There's a gigantic loss of time wasted by maintaining dozens of not hundreds of repositories with essentially all the same software in them, the gigantic amount of work required to push software updates "upstream" in all of them (often met with resistance and long delays), competing formats (e.g. deb and rpm) and "installers" that add very little (other than making distros work differently from one to another and wasting boatloads more time by repackaging the same apps over and over again), some repositories containing mature (several years old versions) while others contain loads of broken stuff (forget about testing or quality control), their organization isn't stellar, the content itself (the software) is lacking just about everything I'd want to use (making it a near useless OS for me), etc. So many things wrong, but evil? I don't get it.

You hit the nail right on the head. :thumbsup:

If you check the thread I linked to you will see how I documented an adventure of mine looking for a specific tiny app (and it's source code and a way to re-compile it easily).

In French a computer is called "ordinateur" something that could be translated into "organizer", and as a matter of fact a very big part of the computing activities are about using one form or another of database (be it a filesystem, a search engine, an Excel spreadsheet or your collection of MP3's).

So it would be expected that the two major players in the field (the "private" MS guys and the "public" Linux guys) would compete in having their things "organized" and easily accessible this is not the case for either, of course for very different reasons, but if someone for another planet would peek on the Earth Internet and check the way things are organized he/she would postpone "first contact" to at least year 2500 as our information technology (actually the way it is filled with redundant data all messed up) shows how retarded we are.

As I see it the great advantage (theoretical) of Linux over MS thingies is freedom to have a system exactly the way you want it, so the key would be (IMHO) to be "highly" modular (think of a form of LEGO with very tiny bricks) easily assemblable together, what we have in reality is a number of huge pieces of bloat (the so called "main" distros) very difficult to "componentize", often using an outdated (or custom updated) version of a given app, that you cannnot easily replace with another one.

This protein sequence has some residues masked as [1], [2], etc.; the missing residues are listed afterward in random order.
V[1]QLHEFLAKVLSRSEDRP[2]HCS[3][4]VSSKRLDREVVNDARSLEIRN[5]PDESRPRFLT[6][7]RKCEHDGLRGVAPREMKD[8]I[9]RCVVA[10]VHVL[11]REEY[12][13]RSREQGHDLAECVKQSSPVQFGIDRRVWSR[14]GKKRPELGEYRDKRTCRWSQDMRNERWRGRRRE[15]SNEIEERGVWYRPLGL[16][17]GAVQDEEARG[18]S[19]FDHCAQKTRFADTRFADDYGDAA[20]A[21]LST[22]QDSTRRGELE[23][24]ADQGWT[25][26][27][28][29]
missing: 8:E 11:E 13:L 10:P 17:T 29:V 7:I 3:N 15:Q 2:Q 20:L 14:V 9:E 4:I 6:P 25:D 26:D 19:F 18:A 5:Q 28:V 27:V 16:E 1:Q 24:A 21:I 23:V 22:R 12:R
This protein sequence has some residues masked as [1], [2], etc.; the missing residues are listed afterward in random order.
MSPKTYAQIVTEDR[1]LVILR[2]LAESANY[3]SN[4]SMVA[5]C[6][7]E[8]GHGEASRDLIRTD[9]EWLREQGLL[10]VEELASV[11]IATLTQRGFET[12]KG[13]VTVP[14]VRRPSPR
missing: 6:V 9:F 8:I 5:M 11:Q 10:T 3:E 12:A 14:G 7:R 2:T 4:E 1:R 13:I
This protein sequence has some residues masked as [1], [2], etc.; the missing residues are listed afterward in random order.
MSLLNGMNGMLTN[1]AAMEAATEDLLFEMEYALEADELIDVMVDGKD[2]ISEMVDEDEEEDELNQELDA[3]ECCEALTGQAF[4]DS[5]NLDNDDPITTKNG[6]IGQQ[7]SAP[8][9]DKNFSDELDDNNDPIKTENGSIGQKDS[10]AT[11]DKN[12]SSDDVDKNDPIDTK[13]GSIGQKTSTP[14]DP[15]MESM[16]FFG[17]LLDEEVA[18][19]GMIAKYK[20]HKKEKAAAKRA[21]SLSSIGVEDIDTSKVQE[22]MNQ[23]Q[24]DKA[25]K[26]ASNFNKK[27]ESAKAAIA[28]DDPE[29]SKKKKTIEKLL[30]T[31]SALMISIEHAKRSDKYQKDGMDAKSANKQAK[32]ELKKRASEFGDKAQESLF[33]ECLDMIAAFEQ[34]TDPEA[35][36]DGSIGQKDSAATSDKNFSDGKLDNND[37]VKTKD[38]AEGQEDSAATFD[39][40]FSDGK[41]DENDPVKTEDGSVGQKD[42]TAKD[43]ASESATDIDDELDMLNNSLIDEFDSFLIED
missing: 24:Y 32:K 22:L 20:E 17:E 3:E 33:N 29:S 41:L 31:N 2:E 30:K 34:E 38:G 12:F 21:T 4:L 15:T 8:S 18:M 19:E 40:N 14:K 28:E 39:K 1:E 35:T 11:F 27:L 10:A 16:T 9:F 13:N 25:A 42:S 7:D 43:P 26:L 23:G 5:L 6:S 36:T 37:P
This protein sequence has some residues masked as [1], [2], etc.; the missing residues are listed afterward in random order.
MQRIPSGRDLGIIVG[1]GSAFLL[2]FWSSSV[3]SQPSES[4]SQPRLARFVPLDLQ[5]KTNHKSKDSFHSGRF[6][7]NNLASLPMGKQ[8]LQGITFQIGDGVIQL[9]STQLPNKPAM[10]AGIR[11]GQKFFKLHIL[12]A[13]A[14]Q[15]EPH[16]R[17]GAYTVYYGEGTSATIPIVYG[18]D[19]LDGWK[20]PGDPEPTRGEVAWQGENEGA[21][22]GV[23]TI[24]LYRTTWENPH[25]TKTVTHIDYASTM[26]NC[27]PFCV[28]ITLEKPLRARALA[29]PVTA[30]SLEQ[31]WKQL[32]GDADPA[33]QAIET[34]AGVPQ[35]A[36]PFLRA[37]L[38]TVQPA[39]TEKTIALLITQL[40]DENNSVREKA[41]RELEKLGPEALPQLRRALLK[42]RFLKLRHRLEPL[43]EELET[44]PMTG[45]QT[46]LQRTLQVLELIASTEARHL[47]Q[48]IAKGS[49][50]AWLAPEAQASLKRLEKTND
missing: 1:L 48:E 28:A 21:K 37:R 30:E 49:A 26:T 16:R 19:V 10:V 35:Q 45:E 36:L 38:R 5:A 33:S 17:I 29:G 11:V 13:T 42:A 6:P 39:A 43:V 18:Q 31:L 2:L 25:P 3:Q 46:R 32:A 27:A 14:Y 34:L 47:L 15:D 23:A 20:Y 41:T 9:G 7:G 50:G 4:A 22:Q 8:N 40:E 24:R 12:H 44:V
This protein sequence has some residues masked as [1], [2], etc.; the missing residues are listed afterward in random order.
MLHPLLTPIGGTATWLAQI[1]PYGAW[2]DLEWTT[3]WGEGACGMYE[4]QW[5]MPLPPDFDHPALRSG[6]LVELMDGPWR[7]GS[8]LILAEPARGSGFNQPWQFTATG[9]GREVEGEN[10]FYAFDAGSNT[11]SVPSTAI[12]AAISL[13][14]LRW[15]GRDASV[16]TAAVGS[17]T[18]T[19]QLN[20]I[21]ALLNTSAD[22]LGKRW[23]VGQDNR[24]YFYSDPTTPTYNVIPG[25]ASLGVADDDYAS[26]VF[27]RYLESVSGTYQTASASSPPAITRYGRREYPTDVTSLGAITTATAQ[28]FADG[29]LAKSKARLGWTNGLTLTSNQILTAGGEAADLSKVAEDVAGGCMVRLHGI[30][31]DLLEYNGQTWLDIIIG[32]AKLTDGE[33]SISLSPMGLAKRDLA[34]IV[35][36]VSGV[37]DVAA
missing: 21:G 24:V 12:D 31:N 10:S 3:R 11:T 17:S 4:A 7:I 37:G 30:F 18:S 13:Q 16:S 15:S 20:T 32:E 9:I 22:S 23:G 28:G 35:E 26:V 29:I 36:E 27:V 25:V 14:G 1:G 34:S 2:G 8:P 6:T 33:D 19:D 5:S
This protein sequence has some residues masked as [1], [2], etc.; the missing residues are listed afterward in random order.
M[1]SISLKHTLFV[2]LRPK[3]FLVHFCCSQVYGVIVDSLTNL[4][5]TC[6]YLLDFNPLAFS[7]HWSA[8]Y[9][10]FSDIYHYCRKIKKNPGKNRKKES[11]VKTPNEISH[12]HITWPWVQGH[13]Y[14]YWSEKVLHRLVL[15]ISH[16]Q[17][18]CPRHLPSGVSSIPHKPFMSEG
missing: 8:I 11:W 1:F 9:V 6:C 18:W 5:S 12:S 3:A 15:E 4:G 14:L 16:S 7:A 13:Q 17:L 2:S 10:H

Then you have the "direct derivatives" basically you take a "main" distribution, you remove something, you add something else, you change it's name and voilà, here is a brand new (senseless) distro, which has more or less the same functionalities of the "main" one but soon will become (or already is) partially or totally incompatible with the "original".

Now, it is good to have choices, but so many of them?

IMHO they only "make noise", and everytime I think of the hours of work the good guys put into doing something substantially unuseful and the amount of "duplicate bytes" that are senselessly moved over the internet

Look at the (partial) list of derivatives from Ubuntu:

https://wiki.ubuntu.com/DerivativeTeam/Derivatives

How many can you count on that page?

Are we really sure that each one of them makes sense/has any advantage over the "main" one/will be there tomorrow?

Then you have a number of "minor" distributions, mainly of two kinds:

  1. the highly specialized ones (i.e. targeted at a given scope and with no provisions for *anything* else but the intended scope)
  2. the "fluff" ones (that some kid ripped from a "main" distro, only changing some details of the interface/looks, ususally very poorly mantained, outdated, sometimes "vanishing" abruptly from the internet, normally not updatable from the corresponding "main" distro as some senseless forks were introduced)

Whilst the first ones may have some merits, I really cannot see why they cannot be organized as "add" or "subtract" packs from a same "main" distro.